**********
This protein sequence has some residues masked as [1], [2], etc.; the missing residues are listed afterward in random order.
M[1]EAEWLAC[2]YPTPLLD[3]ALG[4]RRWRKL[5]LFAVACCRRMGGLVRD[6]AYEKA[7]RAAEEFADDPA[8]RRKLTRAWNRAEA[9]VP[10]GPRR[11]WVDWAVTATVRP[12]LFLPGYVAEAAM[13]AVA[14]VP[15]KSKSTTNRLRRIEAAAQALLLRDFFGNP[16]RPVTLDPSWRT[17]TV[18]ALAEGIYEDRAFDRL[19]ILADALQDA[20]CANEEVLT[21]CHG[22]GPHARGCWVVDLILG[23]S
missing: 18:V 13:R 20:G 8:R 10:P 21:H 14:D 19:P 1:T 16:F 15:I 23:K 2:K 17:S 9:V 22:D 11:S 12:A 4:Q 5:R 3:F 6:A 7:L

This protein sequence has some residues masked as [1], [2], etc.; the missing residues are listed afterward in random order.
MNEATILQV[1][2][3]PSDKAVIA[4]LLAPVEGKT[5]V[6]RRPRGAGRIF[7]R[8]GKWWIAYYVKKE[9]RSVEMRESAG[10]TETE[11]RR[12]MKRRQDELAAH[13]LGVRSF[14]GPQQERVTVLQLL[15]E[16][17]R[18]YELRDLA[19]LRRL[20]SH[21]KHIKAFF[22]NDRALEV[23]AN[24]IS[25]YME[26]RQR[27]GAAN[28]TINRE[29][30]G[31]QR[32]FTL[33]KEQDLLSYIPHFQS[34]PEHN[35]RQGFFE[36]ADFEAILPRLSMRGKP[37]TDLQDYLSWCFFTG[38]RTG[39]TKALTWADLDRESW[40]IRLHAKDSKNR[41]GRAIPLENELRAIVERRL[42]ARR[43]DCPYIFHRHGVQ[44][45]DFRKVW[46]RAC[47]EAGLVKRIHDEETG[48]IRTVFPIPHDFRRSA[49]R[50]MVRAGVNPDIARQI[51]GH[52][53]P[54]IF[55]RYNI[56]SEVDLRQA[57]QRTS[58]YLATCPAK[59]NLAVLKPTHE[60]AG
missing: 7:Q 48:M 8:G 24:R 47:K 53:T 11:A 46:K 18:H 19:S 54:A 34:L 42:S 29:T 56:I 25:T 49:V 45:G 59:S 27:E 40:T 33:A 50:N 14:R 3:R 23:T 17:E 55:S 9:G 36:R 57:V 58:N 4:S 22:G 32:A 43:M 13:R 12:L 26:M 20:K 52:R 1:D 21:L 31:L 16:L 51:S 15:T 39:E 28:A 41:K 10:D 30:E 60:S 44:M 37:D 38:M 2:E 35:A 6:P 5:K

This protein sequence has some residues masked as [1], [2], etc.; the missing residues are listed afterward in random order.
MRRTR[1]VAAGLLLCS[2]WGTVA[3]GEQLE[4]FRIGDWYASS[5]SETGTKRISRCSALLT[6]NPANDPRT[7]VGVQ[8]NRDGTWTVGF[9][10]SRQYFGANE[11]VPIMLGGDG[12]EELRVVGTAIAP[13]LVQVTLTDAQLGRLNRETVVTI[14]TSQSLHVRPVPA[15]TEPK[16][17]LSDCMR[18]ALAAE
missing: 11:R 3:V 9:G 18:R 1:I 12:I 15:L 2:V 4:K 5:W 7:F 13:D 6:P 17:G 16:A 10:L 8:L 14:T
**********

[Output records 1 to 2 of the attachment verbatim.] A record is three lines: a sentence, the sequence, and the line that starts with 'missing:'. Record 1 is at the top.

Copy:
This protein sequence has some residues masked as [1], [2], etc.; the missing residues are listed afterward in random order.
M[1]EAEWLAC[2]YPTPLLD[3]ALG[4]RRWRKL[5]LFAVACCRRMGGLVRD[6]AYEKA[7]RAAEEFADDPA[8]RRKLTRAWNRAEA[9]VP[10]GPRR[11]WVDWAVTATVRP[12]LFLPGYVAEAAM[13]AVA[14]VP[15]KSKSTTNRLRRIEAAAQALLLRDFFGNP[16]RPVTLDPSWRT[17]TV[18]ALAEGIYEDRAFDRL[19]ILADALQDA[20]CANEEVLT[21]CHG[22]GPHARGCWVVDLILG[23]S
missing: 18:V 13:R 20:G 8:R 10:P 21:H 14:D 19:P 1:T 16:F 15:I 23:K 2:K 17:S 9:V 22:D 11:S 12:A 4:Q 5:R 3:F 6:A 7:L

This protein sequence has some residues masked as [1], [2], etc.; the missing residues are listed afterward in random order.
MNEATILQV[1][2][3]PSDKAVIA[4]LLAPVEGKT[5]V[6]RRPRGAGRIF[7]R[8]GKWWIAYYVKKE[9]RSVEMRESAG[10]TETE[11]RR[12]MKRRQDELAAH[13]LGVRSF[14]GPQQERVTVLQLL[15]E[16][17]R[18]YELRDLA[19]LRRL[20]SH[21]KHIKAFF[22]NDRALEV[23]AN[24]IS[25]YME[26]RQR[27]GAAN[28]TINRE[29][30]G[31]QR[32]FTL[33]KEQDLLSYIPHFQS[34]PEHN[35]RQGFFE[36]ADFEAILPRLSMRGKP[37]TDLQDYLSWCFFTG[38]RTG[39]TKALTWADLDRESW[40]IRLHAKDSKNR[41]GRAIPLENELRAIVERRL[42]ARR[43]DCPYIFHRHGVQ[44][45]DFRKVW[46]RAC[47]EAGLVKRIHDEETG[48]IRTVFPIPHDFRRSA[49]R[50]MVRAGVNPDIARQI[51]GH[52][53]P[54]IF[55]RYNI[56]SEVDLRQA[57]QRTS[58]YLATCPAK[59]NLAVLKPTHE[60]AG
missing: 7:Q 48:M 8:G 24:R 47:K 53:T 11:A 46:K 18:H 19:S 54:A 34:L 42:S 29:T 56:I 25:T 49:V 45:G 59:S 27:E 40:T 33:A 50:N 14:R 3:R 23:T 17:E 55:S 9:G 36:R 57:V 58:N 4:S 22:G 32:A 43:M 13:R 12:L 26:M 20:K 52:R 1:D 21:L 31:L 16:L 51:S 15:T 39:E 28:A 41:K 10:D 30:E 60:S 44:M 37:D 38:M 2:E 35:A 6:P 5:K